As an example, this high level of training is reflected in the way Boeing has developed new technologies and processes for the assembly of the C17, FA18 and F15 programs. The company is developing new technologies that improve the assembly of the aircraft from a systems approach by utilizing automated drilling, reaming, fastening and the application of sealants.

“Speed is not how quickly you can move, but how quickly you can move in the right direction. One of our key focuses is to see how quickly we can solve manufacturing problems in a more efficient and timely way.” Now we’re not just looking at feeds and speeds issues. We are machining for assembly now as opposed to improved metal removal rate. When you think about that, not only are we impacting and changing the technology, but we also impact resources required, because a different skill set is required of our operators,” said Bill Williams, director of manufacturing processes improvement.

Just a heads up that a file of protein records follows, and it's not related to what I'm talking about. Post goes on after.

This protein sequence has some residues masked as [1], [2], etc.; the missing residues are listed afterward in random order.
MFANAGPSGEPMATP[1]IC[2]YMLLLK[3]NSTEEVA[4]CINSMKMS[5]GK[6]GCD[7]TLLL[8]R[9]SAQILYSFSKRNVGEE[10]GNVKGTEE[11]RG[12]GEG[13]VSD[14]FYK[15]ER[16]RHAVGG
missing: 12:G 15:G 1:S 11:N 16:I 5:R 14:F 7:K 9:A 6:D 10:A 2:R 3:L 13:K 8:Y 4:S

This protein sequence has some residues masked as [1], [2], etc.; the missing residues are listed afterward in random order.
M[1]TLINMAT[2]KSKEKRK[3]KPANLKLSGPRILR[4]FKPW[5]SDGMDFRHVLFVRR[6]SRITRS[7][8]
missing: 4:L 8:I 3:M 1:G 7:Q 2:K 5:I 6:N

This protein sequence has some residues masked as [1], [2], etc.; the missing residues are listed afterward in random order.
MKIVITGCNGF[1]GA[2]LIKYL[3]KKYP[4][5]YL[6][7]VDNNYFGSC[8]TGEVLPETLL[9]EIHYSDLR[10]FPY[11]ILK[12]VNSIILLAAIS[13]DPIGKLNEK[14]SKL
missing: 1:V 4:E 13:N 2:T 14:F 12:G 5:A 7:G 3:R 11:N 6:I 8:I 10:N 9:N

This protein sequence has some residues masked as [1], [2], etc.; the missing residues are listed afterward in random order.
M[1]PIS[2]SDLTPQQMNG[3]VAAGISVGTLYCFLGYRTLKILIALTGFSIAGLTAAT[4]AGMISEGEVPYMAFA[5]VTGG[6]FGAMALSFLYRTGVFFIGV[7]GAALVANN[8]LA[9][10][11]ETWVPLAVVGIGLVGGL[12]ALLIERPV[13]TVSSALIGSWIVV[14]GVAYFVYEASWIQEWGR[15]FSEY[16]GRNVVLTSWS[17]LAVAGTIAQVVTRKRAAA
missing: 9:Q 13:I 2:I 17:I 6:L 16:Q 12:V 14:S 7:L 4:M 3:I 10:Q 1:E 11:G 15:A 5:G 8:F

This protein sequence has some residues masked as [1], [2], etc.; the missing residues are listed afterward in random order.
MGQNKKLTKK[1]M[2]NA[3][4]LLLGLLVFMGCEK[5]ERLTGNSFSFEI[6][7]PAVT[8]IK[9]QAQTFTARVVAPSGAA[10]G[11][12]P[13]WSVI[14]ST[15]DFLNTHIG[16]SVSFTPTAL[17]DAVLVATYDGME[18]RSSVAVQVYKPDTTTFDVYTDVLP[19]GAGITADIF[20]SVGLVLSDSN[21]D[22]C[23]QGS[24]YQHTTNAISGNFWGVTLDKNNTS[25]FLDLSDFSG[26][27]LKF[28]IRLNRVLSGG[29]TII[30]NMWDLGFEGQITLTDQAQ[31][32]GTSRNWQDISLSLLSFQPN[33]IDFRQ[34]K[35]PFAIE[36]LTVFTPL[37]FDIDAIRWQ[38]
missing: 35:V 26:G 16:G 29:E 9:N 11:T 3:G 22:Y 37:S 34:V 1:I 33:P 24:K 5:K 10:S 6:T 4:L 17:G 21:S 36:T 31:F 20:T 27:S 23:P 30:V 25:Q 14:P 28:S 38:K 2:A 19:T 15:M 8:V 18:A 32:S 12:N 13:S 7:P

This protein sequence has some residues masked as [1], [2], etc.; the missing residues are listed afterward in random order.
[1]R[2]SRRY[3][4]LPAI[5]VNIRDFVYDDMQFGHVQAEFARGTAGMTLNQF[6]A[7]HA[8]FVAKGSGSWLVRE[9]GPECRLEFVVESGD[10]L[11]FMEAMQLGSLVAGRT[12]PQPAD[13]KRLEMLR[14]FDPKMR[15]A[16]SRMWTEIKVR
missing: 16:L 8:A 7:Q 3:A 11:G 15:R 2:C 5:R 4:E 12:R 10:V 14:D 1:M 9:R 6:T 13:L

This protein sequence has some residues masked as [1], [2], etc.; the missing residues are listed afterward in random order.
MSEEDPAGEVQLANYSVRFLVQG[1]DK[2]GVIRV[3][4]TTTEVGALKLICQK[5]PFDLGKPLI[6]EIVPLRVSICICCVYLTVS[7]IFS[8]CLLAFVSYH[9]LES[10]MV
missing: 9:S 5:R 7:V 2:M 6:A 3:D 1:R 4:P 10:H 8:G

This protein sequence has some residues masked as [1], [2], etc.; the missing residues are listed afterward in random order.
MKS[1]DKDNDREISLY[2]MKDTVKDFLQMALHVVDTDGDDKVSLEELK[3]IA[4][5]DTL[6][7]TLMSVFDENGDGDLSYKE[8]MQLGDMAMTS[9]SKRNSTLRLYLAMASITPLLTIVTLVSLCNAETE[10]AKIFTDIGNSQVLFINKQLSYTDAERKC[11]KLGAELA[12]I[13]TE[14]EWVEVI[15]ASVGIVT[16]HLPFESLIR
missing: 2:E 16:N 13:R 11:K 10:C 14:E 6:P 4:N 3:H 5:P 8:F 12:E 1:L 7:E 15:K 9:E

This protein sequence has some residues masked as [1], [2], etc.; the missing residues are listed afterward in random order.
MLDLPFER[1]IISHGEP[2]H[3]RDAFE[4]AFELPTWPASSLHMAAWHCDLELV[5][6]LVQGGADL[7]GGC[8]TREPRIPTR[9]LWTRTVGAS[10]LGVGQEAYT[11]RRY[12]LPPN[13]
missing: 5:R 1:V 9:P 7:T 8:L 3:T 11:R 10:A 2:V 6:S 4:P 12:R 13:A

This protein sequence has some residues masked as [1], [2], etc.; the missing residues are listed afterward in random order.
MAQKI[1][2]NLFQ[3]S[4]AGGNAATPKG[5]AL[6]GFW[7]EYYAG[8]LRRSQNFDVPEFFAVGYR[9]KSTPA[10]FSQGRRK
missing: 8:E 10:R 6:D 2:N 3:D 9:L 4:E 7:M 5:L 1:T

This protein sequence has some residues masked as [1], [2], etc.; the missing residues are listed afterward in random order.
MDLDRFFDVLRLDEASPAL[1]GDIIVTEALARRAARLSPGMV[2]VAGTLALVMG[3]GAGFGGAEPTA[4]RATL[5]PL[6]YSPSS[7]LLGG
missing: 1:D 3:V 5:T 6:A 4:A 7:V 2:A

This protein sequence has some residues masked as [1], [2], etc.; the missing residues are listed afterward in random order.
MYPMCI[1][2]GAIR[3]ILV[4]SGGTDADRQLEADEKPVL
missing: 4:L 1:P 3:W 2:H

“For instance, assembly teams used to consult large, bulky printed work instruction manuals. Now the teams consult web-based instructions that are electronically displayed. To give them the needed skills, team members are trained for competencies on computers and computer systems. We have it such that they know what is required next in each sequence of building the job. Advanced manufacturing means they are higher on the value chain. That is really driving a change in our resource management as related to training and deployment of technology.”

Improving the Business Climate

High taxes, government over-regulation, at both the federal and state level, a stalled Congress that doesn’t seem to be able to rein-in its spending, that’s what most companies see that is creating a lack of confidence, and puts up a barrier to improving the business climate and advancing manufacturing in the U.S.